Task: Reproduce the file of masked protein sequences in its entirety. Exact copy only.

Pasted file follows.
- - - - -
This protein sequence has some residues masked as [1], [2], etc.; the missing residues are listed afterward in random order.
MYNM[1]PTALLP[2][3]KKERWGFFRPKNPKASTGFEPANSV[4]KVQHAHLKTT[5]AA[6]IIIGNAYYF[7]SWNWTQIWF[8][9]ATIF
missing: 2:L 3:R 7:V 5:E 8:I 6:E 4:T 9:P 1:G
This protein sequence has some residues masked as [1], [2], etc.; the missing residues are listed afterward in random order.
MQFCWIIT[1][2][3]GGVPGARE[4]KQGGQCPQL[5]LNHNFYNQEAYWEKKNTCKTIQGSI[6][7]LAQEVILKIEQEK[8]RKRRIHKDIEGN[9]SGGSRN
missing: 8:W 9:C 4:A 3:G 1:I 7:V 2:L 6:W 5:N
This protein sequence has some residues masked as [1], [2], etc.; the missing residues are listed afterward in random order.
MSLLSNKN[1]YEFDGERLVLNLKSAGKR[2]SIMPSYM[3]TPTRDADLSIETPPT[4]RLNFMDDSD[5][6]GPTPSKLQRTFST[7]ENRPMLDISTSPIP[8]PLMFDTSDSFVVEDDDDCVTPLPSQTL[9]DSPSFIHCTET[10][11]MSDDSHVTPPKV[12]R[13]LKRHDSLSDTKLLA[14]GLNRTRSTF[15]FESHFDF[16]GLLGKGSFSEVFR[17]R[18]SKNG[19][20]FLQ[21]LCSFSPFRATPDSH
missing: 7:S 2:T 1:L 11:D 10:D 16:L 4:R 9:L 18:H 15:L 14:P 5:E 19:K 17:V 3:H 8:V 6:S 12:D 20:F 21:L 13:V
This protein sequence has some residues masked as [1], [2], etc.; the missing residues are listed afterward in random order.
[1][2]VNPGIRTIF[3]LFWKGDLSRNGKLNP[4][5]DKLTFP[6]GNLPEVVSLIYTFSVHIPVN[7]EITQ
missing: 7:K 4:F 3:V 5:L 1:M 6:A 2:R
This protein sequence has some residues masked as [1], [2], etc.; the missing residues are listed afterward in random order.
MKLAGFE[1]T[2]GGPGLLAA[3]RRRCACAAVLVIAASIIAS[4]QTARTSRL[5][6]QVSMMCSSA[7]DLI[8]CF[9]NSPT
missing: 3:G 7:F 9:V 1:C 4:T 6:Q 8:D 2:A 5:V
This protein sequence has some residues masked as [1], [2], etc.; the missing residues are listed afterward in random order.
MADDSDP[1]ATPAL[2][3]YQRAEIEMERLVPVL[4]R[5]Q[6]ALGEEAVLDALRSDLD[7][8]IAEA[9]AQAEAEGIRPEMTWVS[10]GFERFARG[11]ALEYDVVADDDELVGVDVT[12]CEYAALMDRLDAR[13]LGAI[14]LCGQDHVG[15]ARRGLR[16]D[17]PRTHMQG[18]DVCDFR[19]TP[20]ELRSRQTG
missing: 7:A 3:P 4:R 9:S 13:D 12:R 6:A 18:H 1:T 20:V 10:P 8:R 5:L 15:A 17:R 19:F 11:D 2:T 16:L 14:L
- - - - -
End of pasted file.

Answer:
This protein sequence has some residues masked as [1], [2], etc.; the missing residues are listed afterward in random order.
MYNM[1]PTALLP[2][3]KKERWGFFRPKNPKASTGFEPANSV[4]KVQHAHLKTT[5]AA[6]IIIGNAYYF[7]SWNWTQIWF[8][9]ATIF
missing: 2:L 3:R 7:V 5:E 8:I 6:E 4:T 9:P 1:G
This protein sequence has some residues masked as [1], [2], etc.; the missing residues are listed afterward in random order.
MQFCWIIT[1][2][3]GGVPGARE[4]KQGGQCPQL[5]LNHNFYNQEAYWEKKNTCKTIQGSI[6][7]LAQEVILKIEQEK[8]RKRRIHKDIEGN[9]SGGSRN
missing: 8:W 9:C 4:A 3:G 1:I 7:V 2:L 6:W 5:N
This protein sequence has some residues masked as [1], [2], etc.; the missing residues are listed afterward in random order.
MSLLSNKN[1]YEFDGERLVLNLKSAGKR[2]SIMPSYM[3]TPTRDADLSIETPPT[4]RLNFMDDSD[5][6]GPTPSKLQRTFST[7]ENRPMLDISTSPIP[8]PLMFDTSDSFVVEDDDDCVTPLPSQTL[9]DSPSFIHCTET[10][11]MSDDSHVTPPKV[12]R[13]LKRHDSLSDTKLLA[14]GLNRTRSTF[15]FESHFDF[16]GLLGKGSFSEVFR[17]R[18]SKNG[19][20]FLQ[21]LCSFSPFRATPDSH
missing: 7:S 2:T 1:L 11:D 10:D 16:L 4:R 9:L 18:H 15:L 14:P 5:E 19:K 17:V 3:H 8:V 6:S 12:D 20:F 21:L 13:V
This protein sequence has some residues masked as [1], [2], etc.; the missing residues are listed afterward in random order.
[1][2]VNPGIRTIF[3]LFWKGDLSRNGKLNP[4][5]DKLTFP[6]GNLPEVVSLIYTFSVHIPVN[7]EITQ
missing: 7:K 4:F 3:V 5:L 1:M 6:A 2:R
This protein sequence has some residues masked as [1], [2], etc.; the missing residues are listed afterward in random order.
MKLAGFE[1]T[2]GGPGLLAA[3]RRRCACAAVLVIAASIIAS[4]QTARTSRL[5][6]QVSMMCSSA[7]DLI[8]CF[9]NSPT
missing: 3:G 7:F 9:V 1:C 4:T 6:Q 8:D 2:A 5:V
This protein sequence has some residues masked as [1], [2], etc.; the missing residues are listed afterward in random order.
MADDSDP[1]ATPAL[2][3]YQRAEIEMERLVPVL[4]R[5]Q[6]ALGEEAVLDALRSDLD[7][8]IAEA[9]AQAEAEGIRPEMTWVS[10]GFERFARG[11]ALEYDVVADDDELVGVDVT[12]CEYAALMDRLDAR[13]LGAI[14]LCGQDHVG[15]ARRGLR[16]D[17]PRTHMQG[18]DVCDFR[19]TP[20]ELRSRQTG
missing: 7:A 3:P 4:R 9:S 13:D 12:R 6:A 18:H 1:T 20:V 10:P 8:R 5:L 15:A 17:R 19:F 11:D 2:T 16:L 14:L